Walt Seifert

Transportation Columnist

About This Author

Walt Seifert is a transportation writer and activist who has participated prominently in local transportation planning efforts and led an award-winning bicycle advocacy organization.

Articles by this author

Don’t Rush

Most commuters hate driving during rush hours. Nonproductive hours trapped in a car are emotionally draining and have physical consequences. Negative impacts include stress, exposure to pollutants, reduced sleep and less opportunity for exercise. The traffic glut not only affects us personally, it degrades the environment.

Before the pandemic, rush hours were hellish in Sacramento. Transportation planners felt compelled to design roads with capacity to handle the peaks. Expensive arterials, freeways and interchanges were built, but underutilized for most of the day. Whenever new construction resulted in excess capacity, motorists soon noticed and filled the new roads up again—a costly cycle without end.

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Place To Be

What makes a great place? In what we hope are the waning days of the pandemic, people are traveling more. Many are headed to major public spaces around the country and the world. Those places promote social interaction, health, happiness and a sense of wellbeing.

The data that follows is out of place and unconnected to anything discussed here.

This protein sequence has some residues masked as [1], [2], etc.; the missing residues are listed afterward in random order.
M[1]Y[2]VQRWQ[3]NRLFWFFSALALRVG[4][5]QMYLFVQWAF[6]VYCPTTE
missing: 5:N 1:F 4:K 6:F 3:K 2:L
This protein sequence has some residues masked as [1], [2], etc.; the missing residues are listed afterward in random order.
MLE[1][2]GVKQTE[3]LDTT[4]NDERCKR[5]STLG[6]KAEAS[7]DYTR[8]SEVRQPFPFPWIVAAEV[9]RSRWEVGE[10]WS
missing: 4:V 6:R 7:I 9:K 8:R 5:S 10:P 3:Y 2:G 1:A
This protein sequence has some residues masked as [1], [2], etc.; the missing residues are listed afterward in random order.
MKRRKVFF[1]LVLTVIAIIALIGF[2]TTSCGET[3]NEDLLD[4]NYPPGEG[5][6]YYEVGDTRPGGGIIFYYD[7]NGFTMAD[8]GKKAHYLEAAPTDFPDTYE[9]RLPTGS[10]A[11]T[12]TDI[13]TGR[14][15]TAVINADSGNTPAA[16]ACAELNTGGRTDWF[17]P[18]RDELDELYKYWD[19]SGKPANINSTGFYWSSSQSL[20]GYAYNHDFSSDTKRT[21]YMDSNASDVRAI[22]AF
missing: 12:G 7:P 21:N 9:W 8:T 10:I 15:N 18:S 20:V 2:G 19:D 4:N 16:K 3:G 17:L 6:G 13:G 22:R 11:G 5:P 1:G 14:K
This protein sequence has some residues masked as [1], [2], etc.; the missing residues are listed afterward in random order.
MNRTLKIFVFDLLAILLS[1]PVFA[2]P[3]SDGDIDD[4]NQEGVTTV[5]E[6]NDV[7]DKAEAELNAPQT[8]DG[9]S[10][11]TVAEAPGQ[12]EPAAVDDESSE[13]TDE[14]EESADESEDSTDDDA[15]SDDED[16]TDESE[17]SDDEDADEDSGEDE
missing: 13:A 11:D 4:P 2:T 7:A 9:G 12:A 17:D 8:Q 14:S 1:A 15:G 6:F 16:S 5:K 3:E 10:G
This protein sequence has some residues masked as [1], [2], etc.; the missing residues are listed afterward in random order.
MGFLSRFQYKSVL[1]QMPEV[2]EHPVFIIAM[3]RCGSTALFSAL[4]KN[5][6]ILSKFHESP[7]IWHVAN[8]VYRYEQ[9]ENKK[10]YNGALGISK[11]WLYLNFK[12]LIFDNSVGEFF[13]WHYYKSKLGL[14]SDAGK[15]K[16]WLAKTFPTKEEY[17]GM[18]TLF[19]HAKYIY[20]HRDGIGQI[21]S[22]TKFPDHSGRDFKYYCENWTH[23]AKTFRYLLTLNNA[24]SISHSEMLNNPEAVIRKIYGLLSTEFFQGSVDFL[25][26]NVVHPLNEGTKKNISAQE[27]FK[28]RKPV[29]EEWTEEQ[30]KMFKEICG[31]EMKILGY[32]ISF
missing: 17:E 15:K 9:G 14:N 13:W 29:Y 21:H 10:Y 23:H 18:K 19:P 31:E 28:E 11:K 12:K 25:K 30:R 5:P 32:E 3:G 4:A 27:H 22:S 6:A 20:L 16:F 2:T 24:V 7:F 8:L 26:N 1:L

I’ve had the privilege of being in some of the world’s greatest spaces: St. Mark’s Square in Venice, Luxembourg Garden in Paris, Las Ramblas in Barcelona, Spanish Steps in Rome, High Line in New York, French Quarter in New Orleans and Grand-Place in Brussels. Can we have great places in Sacramento?

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Full Stop, Maybe

Everyone knows bicyclists are scofflaws because they incessantly run stop signs. For some observers, this behavior merely puts bike riders in a bad light. For others, it really gets their goat. They vilify, and perhaps even hate, bicyclists because of it.

I try to obey laws. Heck, I even annoy my wife by driving at the speed limit. But there is one law I routinely ignore—coming to a complete stop at stop signs when I bike. The requirement to do so is simply bad law. Stop signs were invented for vehicles.

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Bike Lift

Bikes are stars for recreation and travel to places not too far away. They can do more—such as help you take stuff with you or bring purchases home. With a little planning and minor investment, you can transform a butter knife bike into a Swiss Army knife multitasker.

You can make it easy to tote essentials for work or the gym, and pick up groceries and other goods from nearby stores and markets. These errands can be as fast as driving and more convenient. Opting for your bike will improve your health and let you joyfully experience your neighborhood with all senses engaged.

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